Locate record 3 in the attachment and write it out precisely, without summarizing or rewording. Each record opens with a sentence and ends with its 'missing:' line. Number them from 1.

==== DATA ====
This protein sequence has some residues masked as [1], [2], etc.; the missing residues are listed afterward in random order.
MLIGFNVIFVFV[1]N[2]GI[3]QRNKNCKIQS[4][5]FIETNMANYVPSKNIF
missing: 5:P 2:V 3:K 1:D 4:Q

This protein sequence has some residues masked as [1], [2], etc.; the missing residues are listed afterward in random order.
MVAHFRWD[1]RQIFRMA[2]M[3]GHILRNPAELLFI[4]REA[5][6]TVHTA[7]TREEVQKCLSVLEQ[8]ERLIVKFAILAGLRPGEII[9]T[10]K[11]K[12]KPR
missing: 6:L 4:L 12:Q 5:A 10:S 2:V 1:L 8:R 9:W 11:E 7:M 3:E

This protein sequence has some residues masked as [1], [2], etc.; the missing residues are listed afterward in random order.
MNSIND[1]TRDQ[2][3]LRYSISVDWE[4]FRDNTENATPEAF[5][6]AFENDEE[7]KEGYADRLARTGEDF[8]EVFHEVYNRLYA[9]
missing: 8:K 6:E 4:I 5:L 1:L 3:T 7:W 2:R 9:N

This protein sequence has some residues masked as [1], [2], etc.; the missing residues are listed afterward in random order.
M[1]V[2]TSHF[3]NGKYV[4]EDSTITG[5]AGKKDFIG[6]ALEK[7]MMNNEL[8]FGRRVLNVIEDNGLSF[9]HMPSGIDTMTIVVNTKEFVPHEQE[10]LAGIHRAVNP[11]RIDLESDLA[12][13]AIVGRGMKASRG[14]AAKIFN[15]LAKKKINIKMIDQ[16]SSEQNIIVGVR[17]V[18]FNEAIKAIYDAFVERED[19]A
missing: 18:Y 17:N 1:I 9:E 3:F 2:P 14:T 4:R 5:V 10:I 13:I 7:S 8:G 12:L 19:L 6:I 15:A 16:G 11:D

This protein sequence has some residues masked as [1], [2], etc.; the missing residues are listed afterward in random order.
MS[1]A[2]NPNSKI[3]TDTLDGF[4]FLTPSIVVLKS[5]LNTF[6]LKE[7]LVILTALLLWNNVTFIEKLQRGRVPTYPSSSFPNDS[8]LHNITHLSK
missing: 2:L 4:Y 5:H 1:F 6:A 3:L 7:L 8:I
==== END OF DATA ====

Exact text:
This protein sequence has some residues masked as [1], [2], etc.; the missing residues are listed afterward in random order.
MNSIND[1]TRDQ[2][3]LRYSISVDWE[4]FRDNTENATPEAF[5][6]AFENDEE[7]KEGYADRLARTGEDF[8]EVFHEVYNRLYA[9]
missing: 8:K 6:E 4:I 5:L 1:L 3:T 7:W 2:R 9:N